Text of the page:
Louis Proyect: The Unrepentant Marxist

September 6, 2010

Two movies about Glenn Gould

Filed under: music — louisproyect @ 10:56 pm

Without giving short shrift to the various eccentricities that spring to mind when the subject’s name is mentioned, the new documentary “Genius Within: the Inner Life of Glenn Gould” that opens on September 10 at New York’s Lincoln Plaza Cinemas offers a compelling portrait of the artist’s personal life and musical contributions. It is one of the finer film biographies you will encounter in this or any other year.

I first encountered Gould’s artistry as a freshman at Bard College in 1961 when his CBS Goldberg Variations recording of 1955 had achieved the iconic status of Miles Davis’s “Porgy and Bess” or Ray Charles’s “”Hallelujah, I love her so” albums. Despite the prevailing prejudice at the time for hearing the “authentic” Bach played on original instruments, the sounds of Gould playing Bach on a Steinway were likely to stop you in your tracks.

This was a universal reaction to as evidenced by the reaction of a Russian audience to his performance of the Goldberg Variations in a 1957 tour, the first by a North American (Gould was Canadian) since WWII. The hall was only half full since his reputation had not yet been established globally but after the Bach performance which occurred in the first half of the concert, there was a mad rush to telephones in the lobby where audience members called everybody they knew to come hear the amazing young artist. By the time the second half of the concert was ready to begin, the place was packed.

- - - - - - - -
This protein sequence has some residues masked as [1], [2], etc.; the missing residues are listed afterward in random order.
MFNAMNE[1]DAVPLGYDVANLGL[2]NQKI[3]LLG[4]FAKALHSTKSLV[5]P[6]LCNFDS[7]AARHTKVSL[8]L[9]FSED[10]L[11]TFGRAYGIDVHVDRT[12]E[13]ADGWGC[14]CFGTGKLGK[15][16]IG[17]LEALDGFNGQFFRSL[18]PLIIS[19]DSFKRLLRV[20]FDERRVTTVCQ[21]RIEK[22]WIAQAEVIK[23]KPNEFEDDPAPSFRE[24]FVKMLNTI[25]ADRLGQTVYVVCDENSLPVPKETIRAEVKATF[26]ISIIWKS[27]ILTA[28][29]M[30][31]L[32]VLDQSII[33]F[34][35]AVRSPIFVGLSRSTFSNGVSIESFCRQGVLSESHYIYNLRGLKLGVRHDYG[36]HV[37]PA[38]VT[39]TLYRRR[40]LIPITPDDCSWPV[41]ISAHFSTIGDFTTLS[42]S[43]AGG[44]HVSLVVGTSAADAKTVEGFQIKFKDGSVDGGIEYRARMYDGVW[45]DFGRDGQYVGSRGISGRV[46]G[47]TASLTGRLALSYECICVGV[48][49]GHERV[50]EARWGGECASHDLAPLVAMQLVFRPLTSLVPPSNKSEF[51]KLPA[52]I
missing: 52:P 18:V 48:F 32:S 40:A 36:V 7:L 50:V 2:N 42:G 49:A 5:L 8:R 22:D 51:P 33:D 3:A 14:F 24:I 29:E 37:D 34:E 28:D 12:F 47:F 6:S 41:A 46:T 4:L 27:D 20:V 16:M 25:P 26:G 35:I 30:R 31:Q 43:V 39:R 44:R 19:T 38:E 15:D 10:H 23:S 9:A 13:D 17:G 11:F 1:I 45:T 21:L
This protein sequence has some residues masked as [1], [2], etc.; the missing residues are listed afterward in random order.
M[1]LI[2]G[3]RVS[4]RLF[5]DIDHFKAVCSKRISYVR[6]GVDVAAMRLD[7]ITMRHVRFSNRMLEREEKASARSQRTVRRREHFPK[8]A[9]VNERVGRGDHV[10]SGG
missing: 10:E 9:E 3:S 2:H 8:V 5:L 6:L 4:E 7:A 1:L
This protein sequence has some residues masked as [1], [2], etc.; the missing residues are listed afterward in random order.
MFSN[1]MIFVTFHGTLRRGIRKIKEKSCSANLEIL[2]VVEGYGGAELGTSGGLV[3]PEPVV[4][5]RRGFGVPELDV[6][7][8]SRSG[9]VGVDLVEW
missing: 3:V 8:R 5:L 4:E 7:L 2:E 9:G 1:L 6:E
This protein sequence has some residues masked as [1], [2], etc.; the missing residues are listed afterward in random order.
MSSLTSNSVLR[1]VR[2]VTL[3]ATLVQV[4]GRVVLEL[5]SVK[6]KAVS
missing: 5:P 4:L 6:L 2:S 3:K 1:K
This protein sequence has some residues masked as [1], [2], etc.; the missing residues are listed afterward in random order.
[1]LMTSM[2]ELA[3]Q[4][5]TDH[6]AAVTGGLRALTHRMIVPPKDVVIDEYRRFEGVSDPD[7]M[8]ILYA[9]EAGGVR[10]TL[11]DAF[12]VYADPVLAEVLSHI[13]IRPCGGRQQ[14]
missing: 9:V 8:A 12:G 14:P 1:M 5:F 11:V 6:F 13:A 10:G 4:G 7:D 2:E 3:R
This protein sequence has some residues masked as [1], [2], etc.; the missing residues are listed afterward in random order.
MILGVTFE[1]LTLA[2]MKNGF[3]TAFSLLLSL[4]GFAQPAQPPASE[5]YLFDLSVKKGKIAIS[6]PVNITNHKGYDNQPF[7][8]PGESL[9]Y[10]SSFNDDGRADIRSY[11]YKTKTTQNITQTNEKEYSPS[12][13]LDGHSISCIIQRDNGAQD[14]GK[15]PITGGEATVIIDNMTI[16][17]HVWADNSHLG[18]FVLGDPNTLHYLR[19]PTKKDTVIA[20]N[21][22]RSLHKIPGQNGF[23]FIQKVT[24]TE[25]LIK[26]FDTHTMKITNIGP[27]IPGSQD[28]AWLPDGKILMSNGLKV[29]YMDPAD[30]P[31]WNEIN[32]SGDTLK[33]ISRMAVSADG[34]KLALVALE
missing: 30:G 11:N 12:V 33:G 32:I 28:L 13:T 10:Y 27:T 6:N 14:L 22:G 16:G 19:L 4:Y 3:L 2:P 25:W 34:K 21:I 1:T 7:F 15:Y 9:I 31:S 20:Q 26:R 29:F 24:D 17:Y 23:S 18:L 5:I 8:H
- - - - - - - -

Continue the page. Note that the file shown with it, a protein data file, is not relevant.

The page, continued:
Co-directors Michèle Hozer and Peter Raymont, fellow Canadians, have brought an obvious love for Gould the man and Gould the artist. Despite the seeming apolitical character of their chosen subject, both directors have an extensive background as political filmmakers with a film about Chilean activist and writer Ariel Dorfman to their credit. Of course, there is a political dimension to Gould’s life that we will say a word or two in closing.

Hozer and Raymont were inspired to make this movie after learning in 2007 that the famous “loner” had a serious relationship with Cornelia Foss (the estranged wife of composer Lukas Foss) that was nearly consummated in marriage. In distinction to the mad genius image we associate with Glenn Gould, he emerges as a loving and considerate mate who doted on her two children while refusing to substitute for their real father. He was more of an uncle to them than anything else, but that did not prevent the two children—Christopher and Eliza—from growing very fond of him. Despite his reputation as a world-class celebrity, he lived for automobile trips with Cornelia and the two kids to lakes and parks all around Canada.

While he sought a kind of normalcy with the Foss’s, his eccentricities eventually drove a wedge between him and Cornelia that were impossible to overcome. Like Howard Hughes, Gould was an obsessive-compulsive, a hypochondriac who took his blood pressure several times a day, and an abuser of prescription medication in the same league as Elvis Presley and Michael Jackson. He died of a stroke at the age of 50, ostensibly from years of living an unhealthy life-style.